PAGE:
Figure 3.
 
Mean RTs for left eye (●) and right eye (○) conditions for each participant. Participants' data are ordered by their dominance index; values greater than 1 indicate right eye dominance and values less than 1 suggest left eye dominance. Error bars, 95% confidence intervals.
Figure 4.
 
Sensory dominance index values obtained from our interocular suppression technique during test and retest for 42 observers. Left: individuals' values at test and retest. Solid line: best-fit line from linear regression and can be compared with the dotted line, which is a perfect linear fit (r = 1). Right: a Bland-Altman plot in which differences between individuals' test and retest values are plotted against the mean of their test and retest values. Lines indicate the mean difference (solid line) and 2 SD from the mean difference or the 95% limits of agreement (dotted lines). *The outlier individual mentioned in the text.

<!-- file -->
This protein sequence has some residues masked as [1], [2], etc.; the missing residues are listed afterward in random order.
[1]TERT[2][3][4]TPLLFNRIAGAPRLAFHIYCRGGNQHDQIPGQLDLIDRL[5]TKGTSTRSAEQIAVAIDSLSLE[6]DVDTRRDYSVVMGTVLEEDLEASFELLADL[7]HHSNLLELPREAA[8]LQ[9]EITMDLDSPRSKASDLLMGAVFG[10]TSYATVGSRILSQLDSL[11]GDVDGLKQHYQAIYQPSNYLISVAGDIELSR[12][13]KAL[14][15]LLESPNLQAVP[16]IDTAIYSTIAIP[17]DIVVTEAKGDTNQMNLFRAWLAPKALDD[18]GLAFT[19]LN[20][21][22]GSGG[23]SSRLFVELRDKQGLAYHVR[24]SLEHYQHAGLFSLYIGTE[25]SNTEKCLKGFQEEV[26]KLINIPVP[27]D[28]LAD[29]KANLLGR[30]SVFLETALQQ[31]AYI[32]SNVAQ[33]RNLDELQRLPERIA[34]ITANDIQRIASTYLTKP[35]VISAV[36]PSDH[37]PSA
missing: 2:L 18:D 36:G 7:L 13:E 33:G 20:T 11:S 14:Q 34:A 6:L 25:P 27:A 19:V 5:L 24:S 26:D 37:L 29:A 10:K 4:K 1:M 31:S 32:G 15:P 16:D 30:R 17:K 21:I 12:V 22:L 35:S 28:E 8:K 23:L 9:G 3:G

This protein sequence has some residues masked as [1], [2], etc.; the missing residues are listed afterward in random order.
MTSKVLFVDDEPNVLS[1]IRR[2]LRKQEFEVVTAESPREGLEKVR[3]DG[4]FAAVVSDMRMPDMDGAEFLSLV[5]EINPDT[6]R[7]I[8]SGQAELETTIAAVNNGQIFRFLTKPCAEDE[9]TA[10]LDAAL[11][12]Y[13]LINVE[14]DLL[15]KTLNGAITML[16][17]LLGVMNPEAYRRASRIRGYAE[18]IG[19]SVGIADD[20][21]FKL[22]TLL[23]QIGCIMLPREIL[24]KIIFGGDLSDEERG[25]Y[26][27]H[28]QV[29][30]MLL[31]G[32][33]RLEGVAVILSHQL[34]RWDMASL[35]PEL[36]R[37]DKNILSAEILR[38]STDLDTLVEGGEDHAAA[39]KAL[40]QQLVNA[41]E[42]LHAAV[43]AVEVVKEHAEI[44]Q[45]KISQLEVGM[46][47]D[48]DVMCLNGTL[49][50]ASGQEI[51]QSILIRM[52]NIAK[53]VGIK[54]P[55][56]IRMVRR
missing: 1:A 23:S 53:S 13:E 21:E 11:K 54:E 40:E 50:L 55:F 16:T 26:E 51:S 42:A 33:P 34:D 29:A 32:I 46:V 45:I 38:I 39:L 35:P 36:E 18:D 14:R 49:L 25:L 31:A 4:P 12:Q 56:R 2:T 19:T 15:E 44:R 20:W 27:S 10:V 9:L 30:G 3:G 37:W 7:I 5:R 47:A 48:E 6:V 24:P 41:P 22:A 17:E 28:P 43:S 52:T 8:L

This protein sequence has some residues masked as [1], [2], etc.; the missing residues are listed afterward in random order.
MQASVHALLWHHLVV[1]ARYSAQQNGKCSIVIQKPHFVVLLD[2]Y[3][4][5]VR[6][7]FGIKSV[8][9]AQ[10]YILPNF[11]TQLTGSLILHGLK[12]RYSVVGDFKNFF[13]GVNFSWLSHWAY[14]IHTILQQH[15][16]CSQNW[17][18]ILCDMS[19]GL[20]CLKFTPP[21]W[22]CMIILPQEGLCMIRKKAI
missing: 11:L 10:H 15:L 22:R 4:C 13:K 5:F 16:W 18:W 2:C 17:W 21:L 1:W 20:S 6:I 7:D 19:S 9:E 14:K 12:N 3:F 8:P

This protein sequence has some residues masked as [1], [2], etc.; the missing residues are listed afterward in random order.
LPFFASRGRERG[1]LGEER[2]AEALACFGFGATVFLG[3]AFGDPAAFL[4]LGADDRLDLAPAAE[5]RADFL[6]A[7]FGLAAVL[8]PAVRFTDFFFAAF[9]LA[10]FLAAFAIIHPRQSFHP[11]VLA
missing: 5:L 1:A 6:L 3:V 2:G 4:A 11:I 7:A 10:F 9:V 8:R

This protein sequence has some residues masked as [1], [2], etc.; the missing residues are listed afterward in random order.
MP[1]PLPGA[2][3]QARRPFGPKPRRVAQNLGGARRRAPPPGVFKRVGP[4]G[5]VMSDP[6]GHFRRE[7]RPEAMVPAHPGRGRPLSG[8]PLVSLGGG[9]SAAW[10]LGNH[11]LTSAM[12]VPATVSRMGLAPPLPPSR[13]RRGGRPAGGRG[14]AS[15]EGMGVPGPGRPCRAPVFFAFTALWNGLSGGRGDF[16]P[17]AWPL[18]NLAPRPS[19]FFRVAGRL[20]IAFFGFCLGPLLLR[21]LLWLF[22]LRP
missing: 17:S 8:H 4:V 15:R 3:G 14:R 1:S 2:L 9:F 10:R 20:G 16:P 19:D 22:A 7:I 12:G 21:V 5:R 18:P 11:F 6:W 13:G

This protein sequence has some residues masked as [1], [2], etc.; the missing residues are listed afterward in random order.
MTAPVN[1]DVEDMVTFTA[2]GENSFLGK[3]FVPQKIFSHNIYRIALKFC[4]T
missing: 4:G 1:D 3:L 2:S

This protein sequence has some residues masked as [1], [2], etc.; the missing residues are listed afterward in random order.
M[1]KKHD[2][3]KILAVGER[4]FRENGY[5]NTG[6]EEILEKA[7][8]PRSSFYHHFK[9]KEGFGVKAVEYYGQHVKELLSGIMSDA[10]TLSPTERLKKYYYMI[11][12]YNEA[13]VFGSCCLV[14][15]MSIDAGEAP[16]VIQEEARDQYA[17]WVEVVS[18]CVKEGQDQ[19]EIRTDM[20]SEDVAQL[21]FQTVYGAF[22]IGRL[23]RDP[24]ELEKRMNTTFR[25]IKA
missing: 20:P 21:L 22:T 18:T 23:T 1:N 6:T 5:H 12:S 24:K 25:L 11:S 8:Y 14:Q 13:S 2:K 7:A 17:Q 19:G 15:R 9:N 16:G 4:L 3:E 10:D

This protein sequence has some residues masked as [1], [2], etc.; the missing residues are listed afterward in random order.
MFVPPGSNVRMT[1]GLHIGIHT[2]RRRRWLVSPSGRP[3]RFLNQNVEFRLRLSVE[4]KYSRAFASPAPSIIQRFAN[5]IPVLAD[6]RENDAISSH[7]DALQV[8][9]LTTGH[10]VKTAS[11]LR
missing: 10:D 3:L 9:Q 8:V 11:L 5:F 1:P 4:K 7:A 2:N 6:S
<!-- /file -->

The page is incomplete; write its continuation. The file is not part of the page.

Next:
Figure 4.
 
Sensory dominance index values obtained from our interocular suppression technique during test and retest for 42 observers. Left: individuals' values at test and retest. Solid line: best-fit line from linear regression and can be compared with the dotted line, which is a perfect linear fit (r = 1). Right: a Bland-Altman plot in which differences between individuals' test and retest values are plotted against the mean of their test and retest values. Lines indicate the mean difference (solid line) and 2 SD from the mean difference or the 95% limits of agreement (dotted lines). *The outlier individual mentioned in the text.
Table 1.
 
Frequency of Individuals Categorized as Left or Right Eye Dominant
Table 1.
 
Frequency of Individuals Categorized as Left or Right Eye Dominant
Sighting Dominance Sensory Dominance (retest)
LE RE LE RE
Sensory dominance (test)
    LE 14 20 11 5
    RE 18 31 6 20